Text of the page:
Make-up Amy Conley at Stella Creative Artists using Tom Ford Beauty

Nails Kimberley Nkosi using Chanel Le Vernis in Rouge Noir and La Crème Main

Models Dominique and Marta at Established

Producer Lucy Coghlan

Read more: http://www.dailymail.co.uk/home/you/article-5121231/Fashion-diamonds.html#ixzz50rI42PcO
Follow us: @MailOnline on Twitter | DailyMail on Facebook

Hats off: why the beret is back on the frontline of fashion

The beret is… divisive. I know this first-hand, as I wear them regularly, in black, grey and raspberry. And while much discussion may be found online as to the angle at which one should be worn (pulled forward, or jauntily to the side, or covering your whole head, your hair croissanted up inside), of more help I think is the following tip. The trick to wearing a beret is to avoid eye contact with strangers. Then, when they shout something at you such as, “Bonjour!” (you’re from Hove) or, “Ooh Betty!” (you’re too young to get the reference), it’s far easier to pretend you haven’t noticed and carry on walking. Because in your head you’reMarlene Dietrich, as opposed to “all French people”. You’re Faye Dunaway. You’reDebbie Harry, pretending she’s Patty Hearst, pretending she’s a leftwing terrorist called Tania, with a machine gun and a cosy head. You’re Rembrandt, idiot.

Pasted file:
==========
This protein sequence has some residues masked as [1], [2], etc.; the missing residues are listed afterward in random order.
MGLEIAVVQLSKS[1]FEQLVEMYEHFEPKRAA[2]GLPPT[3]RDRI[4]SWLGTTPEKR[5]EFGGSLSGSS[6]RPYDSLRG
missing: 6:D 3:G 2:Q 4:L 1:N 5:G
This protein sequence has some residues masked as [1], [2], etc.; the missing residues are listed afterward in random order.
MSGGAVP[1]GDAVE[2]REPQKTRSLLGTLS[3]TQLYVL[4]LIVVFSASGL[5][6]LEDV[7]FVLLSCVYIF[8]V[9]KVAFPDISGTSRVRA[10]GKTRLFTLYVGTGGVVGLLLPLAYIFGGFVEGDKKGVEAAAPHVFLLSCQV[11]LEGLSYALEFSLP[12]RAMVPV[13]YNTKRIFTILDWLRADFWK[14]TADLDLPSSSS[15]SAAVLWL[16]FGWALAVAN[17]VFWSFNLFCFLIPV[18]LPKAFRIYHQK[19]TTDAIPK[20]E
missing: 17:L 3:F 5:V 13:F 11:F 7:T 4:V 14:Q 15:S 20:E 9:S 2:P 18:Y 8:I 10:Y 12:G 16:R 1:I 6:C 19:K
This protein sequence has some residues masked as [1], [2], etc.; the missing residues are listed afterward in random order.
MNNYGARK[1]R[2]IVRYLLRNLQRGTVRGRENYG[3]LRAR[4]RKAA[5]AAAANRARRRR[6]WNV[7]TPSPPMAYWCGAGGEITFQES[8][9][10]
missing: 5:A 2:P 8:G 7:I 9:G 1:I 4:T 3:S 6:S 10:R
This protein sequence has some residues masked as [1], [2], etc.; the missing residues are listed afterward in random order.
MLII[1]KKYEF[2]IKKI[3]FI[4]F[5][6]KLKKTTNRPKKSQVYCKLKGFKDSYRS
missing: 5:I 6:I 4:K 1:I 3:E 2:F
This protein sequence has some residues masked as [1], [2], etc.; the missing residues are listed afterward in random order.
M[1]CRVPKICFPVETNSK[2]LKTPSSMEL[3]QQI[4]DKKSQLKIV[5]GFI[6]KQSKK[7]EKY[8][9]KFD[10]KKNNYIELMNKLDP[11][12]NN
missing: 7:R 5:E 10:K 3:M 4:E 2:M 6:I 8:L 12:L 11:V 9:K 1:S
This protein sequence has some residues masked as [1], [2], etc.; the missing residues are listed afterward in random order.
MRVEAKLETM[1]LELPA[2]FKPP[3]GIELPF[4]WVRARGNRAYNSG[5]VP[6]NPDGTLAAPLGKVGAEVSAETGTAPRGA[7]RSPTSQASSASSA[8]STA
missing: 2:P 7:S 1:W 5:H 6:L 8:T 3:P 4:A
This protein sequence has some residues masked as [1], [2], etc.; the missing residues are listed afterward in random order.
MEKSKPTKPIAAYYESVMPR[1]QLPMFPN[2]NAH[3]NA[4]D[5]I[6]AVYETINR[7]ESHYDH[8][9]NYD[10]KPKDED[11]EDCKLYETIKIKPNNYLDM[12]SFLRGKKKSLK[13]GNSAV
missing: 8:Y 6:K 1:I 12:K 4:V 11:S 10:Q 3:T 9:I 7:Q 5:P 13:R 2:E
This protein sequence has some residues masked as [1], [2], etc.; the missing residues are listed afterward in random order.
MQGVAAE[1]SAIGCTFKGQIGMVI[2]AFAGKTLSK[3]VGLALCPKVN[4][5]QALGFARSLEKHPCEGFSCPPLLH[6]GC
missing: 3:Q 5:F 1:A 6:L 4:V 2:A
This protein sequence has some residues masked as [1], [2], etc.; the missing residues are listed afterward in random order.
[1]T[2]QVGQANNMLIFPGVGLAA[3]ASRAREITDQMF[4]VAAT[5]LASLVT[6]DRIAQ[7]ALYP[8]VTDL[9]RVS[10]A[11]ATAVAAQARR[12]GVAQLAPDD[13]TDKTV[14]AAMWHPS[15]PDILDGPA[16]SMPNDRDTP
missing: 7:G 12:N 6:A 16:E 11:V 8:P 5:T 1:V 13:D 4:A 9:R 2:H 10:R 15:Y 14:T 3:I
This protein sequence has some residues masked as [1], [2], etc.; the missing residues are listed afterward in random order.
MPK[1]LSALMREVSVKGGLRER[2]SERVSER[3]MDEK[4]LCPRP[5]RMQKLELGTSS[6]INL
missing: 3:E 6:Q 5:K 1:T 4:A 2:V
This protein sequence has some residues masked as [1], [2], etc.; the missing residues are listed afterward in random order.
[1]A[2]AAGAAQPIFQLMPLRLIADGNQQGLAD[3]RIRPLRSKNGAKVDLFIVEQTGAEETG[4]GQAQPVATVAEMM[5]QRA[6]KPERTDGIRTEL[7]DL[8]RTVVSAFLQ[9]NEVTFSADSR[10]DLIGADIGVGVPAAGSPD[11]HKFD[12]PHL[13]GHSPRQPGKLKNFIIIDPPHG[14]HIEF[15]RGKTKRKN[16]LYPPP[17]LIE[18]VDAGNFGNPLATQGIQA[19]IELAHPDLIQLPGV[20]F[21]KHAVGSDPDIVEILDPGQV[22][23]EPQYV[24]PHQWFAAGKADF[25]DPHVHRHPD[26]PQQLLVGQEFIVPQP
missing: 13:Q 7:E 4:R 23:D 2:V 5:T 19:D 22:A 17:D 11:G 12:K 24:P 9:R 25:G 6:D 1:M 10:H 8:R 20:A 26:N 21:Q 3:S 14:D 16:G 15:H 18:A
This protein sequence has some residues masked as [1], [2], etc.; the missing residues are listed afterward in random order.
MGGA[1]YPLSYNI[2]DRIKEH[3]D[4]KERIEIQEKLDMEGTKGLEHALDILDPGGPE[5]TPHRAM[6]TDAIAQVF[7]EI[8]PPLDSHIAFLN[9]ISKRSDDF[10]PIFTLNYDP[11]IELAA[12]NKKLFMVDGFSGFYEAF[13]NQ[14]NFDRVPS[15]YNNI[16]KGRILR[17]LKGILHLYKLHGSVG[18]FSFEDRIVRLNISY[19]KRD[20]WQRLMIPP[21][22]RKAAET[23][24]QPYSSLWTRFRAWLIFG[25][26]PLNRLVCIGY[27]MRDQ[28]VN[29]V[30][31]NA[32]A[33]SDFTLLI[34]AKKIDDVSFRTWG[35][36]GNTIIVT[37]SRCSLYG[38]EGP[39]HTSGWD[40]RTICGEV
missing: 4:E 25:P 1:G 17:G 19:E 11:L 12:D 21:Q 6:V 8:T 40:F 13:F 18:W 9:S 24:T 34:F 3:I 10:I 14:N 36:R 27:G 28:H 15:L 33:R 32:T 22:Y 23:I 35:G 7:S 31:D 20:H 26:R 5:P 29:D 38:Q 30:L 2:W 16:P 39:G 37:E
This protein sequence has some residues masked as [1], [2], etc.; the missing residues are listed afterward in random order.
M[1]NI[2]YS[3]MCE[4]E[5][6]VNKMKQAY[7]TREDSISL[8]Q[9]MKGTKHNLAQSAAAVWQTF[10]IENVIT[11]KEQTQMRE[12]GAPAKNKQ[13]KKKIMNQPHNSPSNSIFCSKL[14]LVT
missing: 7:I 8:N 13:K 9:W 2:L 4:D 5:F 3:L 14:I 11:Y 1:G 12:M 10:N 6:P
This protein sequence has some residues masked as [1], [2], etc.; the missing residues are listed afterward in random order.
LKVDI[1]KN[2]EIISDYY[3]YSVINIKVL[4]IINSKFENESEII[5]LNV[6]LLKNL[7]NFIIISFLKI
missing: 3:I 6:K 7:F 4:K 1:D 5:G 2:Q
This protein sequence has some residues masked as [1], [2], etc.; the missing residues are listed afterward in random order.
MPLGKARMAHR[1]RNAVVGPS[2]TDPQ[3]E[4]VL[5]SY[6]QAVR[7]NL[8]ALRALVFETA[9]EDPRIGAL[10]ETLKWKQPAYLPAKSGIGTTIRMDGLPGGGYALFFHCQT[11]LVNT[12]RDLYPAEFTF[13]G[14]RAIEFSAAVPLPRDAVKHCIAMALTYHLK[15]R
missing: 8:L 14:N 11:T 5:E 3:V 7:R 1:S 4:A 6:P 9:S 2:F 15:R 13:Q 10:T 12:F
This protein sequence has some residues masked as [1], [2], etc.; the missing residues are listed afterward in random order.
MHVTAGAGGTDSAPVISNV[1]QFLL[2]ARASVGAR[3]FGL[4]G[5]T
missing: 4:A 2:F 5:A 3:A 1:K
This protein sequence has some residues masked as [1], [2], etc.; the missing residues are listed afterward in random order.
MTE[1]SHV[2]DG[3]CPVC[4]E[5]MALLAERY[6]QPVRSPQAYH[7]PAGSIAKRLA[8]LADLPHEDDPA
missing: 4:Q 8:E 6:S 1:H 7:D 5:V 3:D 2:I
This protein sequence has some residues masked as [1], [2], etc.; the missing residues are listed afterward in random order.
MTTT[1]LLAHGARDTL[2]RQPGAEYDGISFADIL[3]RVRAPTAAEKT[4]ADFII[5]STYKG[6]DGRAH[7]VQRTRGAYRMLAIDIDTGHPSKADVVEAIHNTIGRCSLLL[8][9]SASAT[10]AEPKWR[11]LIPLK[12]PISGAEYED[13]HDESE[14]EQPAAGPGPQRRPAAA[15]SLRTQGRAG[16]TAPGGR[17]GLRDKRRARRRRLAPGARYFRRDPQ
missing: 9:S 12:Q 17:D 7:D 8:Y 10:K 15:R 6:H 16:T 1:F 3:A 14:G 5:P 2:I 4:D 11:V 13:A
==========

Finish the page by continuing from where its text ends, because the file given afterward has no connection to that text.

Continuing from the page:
Faye Dunaway and Warren Beatty in Bonnie And Clyde, 1967.
Faye Dunaway and Warren Beatty in Bonnie And Clyde, 1967. Photograph: Moviestore/REX/Shutterstock

It slides in and out of favour, the beret. The first examples were found by archaeologists in bronze age tombs, with berets also seen on sculptures in 12th-century Europe. Some were bigger, some floppier, but all were made of felt, the oldest form of cloth, created by pressing wool, hard. Shepherds used to fill their shoes with tufts from the sheep; as they worked and sweated, felt was made. Berets were adopted by peasants, then royalty, then the military, then artists. But in 2002 the market had all but dried up – 40 years earlier there had been 15 beret factories in Oloron-Sainte-Marie (France’s beret capital); by then there was just one. “We suffer from the savagery of fashion,” said Bernard Fargues, head of Beatex, the last beret maker in town. Which means today their luck could be changing. The beret is back.